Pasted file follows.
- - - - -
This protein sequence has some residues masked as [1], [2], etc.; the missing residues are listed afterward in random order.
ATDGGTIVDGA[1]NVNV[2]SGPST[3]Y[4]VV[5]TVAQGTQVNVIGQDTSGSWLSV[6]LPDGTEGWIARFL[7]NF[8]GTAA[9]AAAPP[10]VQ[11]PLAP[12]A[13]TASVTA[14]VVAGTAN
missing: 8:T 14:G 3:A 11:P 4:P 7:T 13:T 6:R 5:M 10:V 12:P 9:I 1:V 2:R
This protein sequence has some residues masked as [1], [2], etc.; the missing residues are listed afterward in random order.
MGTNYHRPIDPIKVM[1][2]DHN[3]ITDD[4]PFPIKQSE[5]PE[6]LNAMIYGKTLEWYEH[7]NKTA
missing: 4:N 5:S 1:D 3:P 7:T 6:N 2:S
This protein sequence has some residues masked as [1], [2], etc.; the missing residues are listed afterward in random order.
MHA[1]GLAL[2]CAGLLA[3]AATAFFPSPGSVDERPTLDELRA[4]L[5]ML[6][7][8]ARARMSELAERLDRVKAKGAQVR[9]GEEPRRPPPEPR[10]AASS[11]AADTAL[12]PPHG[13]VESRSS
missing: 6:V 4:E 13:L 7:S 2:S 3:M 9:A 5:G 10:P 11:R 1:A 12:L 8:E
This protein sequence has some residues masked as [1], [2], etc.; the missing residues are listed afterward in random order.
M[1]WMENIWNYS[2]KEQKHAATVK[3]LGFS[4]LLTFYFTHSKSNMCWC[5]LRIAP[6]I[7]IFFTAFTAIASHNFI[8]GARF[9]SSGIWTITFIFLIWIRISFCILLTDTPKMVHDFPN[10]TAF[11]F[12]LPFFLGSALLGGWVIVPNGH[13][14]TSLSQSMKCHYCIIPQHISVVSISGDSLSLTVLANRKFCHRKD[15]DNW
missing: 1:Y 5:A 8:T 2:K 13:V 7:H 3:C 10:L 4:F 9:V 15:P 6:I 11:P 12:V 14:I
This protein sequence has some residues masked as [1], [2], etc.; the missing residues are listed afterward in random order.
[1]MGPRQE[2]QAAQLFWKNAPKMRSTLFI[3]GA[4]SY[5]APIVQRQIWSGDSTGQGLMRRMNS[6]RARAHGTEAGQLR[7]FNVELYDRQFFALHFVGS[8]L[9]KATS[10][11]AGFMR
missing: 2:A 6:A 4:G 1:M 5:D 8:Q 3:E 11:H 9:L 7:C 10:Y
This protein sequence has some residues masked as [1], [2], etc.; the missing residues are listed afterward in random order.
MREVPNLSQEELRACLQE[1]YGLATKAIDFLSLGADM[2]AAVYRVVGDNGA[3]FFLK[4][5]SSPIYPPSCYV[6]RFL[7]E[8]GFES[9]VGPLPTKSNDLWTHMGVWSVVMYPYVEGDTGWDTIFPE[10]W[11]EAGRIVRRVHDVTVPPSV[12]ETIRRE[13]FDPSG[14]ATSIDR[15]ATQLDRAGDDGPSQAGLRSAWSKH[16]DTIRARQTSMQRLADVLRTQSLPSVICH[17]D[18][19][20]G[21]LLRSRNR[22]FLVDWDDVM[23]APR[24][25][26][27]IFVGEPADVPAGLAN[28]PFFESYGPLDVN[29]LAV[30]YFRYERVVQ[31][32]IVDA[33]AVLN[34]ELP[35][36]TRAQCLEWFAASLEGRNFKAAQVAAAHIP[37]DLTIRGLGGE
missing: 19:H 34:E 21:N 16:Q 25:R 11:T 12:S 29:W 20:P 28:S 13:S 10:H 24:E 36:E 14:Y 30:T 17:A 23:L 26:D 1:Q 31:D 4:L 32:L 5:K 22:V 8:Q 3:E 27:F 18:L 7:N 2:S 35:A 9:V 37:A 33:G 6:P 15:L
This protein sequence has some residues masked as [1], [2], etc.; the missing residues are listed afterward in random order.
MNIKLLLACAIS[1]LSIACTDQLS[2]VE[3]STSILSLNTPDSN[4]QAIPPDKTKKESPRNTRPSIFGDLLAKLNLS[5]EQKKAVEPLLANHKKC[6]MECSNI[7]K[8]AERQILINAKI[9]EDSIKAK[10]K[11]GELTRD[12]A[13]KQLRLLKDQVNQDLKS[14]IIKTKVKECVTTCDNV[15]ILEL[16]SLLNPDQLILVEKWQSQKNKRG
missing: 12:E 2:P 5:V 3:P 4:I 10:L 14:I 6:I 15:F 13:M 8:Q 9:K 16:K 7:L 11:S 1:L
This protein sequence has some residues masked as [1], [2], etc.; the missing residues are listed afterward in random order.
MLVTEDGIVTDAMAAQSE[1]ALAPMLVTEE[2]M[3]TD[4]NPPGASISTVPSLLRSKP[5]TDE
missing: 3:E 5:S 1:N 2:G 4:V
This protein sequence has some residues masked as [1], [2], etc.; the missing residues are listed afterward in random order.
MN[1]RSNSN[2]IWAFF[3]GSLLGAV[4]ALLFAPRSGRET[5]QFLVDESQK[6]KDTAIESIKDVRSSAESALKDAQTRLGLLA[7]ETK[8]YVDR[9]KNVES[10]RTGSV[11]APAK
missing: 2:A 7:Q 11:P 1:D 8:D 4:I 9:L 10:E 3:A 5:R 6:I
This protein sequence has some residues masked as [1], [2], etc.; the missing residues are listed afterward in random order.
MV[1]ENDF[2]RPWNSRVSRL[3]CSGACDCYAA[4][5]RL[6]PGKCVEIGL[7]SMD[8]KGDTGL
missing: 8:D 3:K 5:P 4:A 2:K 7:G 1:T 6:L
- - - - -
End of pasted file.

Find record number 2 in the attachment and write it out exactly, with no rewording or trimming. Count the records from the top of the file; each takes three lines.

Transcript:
This protein sequence has some residues masked as [1], [2], etc.; the missing residues are listed afterward in random order.
MGTNYHRPIDPIKVM[1][2]DHN[3]ITDD[4]PFPIKQSE[5]PE[6]LNAMIYGKTLEWYEH[7]NKTA
missing: 4:N 5:S 1:D 3:P 7:T 6:N 2:S